The benefits of using telemedicine

Throughout the pandemic, telemedicine may have been beneficial in keeping patients and doctors from catching or spreading COVID-19 during an in-person appointment.

When we asked respondents what the main benefits of telemedicine were based on their experience, 27% answered that there was less waiting time before their appointment, and similarly 23% acknowledged that there was less waiting time overall compared to visiting the doctor’s surgery.

25% cited the risk of contagion being lower than physically going into a clinic as a reason for choosing telemedicine, and 15% found it beneficial that telemedicine enabled them to have access to a diagnosis and prescriptions from anywhere.

Other benefits of telehealth services as mentioned by respondents included:

  • Follow-up appointment after treatment.
  • Online sessions with their psychologist/ psychiatrist.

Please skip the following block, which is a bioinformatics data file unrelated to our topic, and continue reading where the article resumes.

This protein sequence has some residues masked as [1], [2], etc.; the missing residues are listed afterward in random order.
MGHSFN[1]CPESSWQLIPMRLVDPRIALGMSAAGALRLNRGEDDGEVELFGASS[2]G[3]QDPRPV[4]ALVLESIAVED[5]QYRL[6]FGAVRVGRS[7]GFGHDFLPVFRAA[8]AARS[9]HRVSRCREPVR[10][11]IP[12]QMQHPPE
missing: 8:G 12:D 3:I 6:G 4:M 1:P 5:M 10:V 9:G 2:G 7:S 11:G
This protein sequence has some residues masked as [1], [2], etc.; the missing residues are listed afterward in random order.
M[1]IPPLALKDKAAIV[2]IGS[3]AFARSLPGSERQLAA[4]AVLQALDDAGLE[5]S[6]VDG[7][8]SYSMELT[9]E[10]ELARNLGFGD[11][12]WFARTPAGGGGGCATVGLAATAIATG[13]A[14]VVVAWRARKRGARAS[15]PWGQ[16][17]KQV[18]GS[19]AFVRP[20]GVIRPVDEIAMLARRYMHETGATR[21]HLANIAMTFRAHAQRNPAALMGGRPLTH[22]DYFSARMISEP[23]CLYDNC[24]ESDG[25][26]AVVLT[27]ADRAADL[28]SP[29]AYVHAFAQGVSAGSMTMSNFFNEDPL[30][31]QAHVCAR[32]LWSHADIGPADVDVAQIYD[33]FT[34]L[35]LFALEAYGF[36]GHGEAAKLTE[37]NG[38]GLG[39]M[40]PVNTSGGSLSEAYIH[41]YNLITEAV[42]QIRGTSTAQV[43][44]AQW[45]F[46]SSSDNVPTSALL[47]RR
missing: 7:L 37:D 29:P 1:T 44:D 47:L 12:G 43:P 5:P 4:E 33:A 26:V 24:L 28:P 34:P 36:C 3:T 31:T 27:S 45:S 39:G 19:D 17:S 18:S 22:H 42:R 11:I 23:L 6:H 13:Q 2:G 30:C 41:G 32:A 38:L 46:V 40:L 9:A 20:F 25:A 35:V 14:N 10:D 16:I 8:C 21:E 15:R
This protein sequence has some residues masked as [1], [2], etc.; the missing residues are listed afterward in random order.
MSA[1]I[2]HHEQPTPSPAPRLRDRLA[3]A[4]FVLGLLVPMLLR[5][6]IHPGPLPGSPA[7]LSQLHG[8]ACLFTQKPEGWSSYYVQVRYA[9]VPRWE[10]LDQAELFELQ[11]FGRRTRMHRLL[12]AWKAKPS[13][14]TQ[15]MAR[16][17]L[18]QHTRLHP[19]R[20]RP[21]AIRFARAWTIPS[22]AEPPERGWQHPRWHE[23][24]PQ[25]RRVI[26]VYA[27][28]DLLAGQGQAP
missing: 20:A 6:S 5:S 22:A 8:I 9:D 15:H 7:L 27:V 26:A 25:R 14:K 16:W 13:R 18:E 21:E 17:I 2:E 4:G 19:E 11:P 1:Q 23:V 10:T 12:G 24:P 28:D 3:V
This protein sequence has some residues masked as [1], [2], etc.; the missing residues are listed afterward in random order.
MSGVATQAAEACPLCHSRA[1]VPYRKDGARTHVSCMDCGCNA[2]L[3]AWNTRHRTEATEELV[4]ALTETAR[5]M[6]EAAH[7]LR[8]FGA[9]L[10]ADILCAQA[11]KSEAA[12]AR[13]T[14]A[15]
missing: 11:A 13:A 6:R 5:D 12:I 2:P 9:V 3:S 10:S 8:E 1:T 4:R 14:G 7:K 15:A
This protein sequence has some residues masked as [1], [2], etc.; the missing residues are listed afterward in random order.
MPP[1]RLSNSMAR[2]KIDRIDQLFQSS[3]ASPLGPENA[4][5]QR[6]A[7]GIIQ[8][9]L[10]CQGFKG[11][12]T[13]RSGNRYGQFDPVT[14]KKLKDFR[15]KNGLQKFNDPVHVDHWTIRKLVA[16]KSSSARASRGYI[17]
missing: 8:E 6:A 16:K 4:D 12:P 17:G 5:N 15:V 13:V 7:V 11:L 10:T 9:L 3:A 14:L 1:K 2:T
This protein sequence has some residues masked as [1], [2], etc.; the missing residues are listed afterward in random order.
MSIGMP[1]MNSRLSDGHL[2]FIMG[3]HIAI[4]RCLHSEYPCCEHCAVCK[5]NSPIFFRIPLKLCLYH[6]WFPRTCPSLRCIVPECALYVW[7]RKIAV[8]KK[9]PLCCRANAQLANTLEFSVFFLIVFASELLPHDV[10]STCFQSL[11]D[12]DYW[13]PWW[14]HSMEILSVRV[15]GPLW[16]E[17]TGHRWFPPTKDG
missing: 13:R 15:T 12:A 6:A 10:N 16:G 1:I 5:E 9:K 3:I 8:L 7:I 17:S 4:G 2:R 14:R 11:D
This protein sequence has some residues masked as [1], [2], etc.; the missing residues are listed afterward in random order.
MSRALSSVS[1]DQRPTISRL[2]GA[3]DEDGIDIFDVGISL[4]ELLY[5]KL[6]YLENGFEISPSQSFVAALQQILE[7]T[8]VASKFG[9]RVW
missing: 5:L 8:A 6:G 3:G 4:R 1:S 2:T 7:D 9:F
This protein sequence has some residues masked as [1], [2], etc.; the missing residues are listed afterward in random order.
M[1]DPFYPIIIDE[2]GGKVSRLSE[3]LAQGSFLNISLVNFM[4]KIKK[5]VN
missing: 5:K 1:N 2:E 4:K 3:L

• Receiving test results (such as blood tests or X-rays).
  • Having a consultation with a doctor who lives in another state.
  • Saving time on distance and travel.

72% of users said that a teleconsultation was enough to solve their problem

Survey results show that almost half of respondents that used telehealth services did so for an online appointment with their GP (43%). Other popular specialties included psychiatry (7%), allergy and immunology (5%), and radiology, paediatrics and cardiology, which tallied 4% each. 

Within the group of respondents who answered that they had used telemedicine for the first time during the COVID-19 pandemic, the large majority (72%) said that their medical problem was solved via teleconsultation. 11% of patients needed another online consultation with the same doctor, however, 12% needed an in-person appointment for their medical problem.

A small minority (3%) felt that the online consultation was not reliable enough and they needed to see their doctor at their practice. 2% needed another online appointment with a different doctor.